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Immigration policy
I was recently asked about our policy on immigration, but had to admit free movement of labour has been rejected by the general public.

One issue to bear in mind in this discussion is this country is employing well in excess of 100000 foreign workers in the NHS, including perhaps 89000 nurses and 37000 doctors. How would changes in our immigration policies affect the provision of a qualified and skilled workforce without compromising the day to day workings of the NHS?

The first issue is a revamp of our education system. Despite arguably the 6th best education system in the world, too many school leavers lack basic skills or qualifications and too many employees deplore the lack of similar skills in recent graduates.

Apprenticeships are lacking, and training needs to be made a life-long journey. A better qualified domestic work force will certainly displace the need for foreign born labour in the first instance.

As one example nursing is now a degree vocation. Until recently there was no vocational route into nursing, and the one now being touted by the NHS and Royal Colleague of Nursing is by their own admission simply a feeder route for degree courses. It appears geared to training people to a level no higher than a nursing auxiliary or care worker.

As the same time funding for domestic nurse training has been cut back, further aggravating the issue and further increasing the pressure for foreign recruitment.

As much as we’d like to have the best qualified nursing work force, we have set a standard which can only be filled long-term by foreign employees. Can we not supply these numbers domestically?

Once people are trained in any vocation, there may also be a need to relocate people from areas of high unemployment to areas of high vacancies. Nobody wants to leave their home town, but according to studies the vast majority of people move no more than 20 miles from their place of birth.

Such an initiative needs to include a properly thought out and funded relocation program, with affordable housing and efficient transport links at their destination.

Studies have shown that immigrants make informed decision when choosing countries to move to. A country with a low wage employment environment, such as the UK, will encourage immigration, as people know there is work to be found.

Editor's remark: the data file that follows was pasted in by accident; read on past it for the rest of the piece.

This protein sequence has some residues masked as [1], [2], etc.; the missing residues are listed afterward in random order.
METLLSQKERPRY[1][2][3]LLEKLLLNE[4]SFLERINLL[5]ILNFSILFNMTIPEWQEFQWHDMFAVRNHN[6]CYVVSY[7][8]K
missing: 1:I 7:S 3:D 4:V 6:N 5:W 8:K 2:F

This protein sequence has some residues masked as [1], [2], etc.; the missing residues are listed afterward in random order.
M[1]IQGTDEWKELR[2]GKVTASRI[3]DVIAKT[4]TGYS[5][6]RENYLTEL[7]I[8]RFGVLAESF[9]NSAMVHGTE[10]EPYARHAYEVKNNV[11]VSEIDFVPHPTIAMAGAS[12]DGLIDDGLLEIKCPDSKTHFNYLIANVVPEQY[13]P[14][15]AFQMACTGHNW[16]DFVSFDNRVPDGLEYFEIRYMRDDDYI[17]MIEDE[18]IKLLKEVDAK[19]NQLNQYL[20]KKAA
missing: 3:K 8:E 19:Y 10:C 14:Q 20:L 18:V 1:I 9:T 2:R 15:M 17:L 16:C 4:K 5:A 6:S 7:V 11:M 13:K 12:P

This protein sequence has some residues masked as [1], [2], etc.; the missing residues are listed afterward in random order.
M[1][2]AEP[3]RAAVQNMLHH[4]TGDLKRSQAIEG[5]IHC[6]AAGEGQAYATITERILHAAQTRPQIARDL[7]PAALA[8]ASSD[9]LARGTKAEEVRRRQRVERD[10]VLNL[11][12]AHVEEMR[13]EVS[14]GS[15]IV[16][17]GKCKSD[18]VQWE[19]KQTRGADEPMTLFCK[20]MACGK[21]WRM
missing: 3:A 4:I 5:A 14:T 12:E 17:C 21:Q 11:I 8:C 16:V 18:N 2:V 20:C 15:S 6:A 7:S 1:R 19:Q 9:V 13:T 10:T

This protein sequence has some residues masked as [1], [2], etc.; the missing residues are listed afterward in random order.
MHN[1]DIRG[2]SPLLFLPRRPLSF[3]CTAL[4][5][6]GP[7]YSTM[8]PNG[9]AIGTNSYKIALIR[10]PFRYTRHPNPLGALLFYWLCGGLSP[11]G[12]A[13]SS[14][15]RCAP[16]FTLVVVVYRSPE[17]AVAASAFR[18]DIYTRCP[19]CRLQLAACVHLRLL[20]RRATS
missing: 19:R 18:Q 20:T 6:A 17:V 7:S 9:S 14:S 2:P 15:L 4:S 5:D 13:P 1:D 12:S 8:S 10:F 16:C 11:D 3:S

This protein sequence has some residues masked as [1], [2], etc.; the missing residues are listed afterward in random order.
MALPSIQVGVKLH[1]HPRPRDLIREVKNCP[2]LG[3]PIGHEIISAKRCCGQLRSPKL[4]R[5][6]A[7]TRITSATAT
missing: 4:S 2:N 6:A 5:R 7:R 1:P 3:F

Conversely they will have nothing to offer to a high tech, high wage economy, unless they have the skills to match.

Secondly is reform of the visa or work permit system, perhaps using a point’s based system as in Canada or the US. The current system in our country appears driven by a desire to limit numbers, rather than attract applications or fill skills gaps.

The US certainly has an identical issue, artificially restricting the number of green cards, whilst business is crying out for skilled workers the domestic economy cannot supply.

The UKs revised scheme has also discouraged large numbers of foreign students, who were paying to study in this country, and then staying on to work and develop business, both to the benefit of this country, and ultimately their home country when they return home.

The final strand is a workable border controls, and the detention and deportation for those illegally entering and working in this country.

Our country has an unenviable reputation for porous borders and lax controls. Throwing up barbed wire fences and prefabricated walls at the channel tunnel is very much a case of closing the stable door after the house has bolted.

People need to know that if they have not followed an approved entry route, they will be deterred from entering the country by tighter controls, and if they do so, they will be detected and sent back to their country of origin.

I fell this document is somewhat laboured, no pun intended, and perhaps illiberal in some respects, but it is a pragmatic compromise between the need to take action on key points, and the need to have answer for the general public.

As ever I welcome any comments


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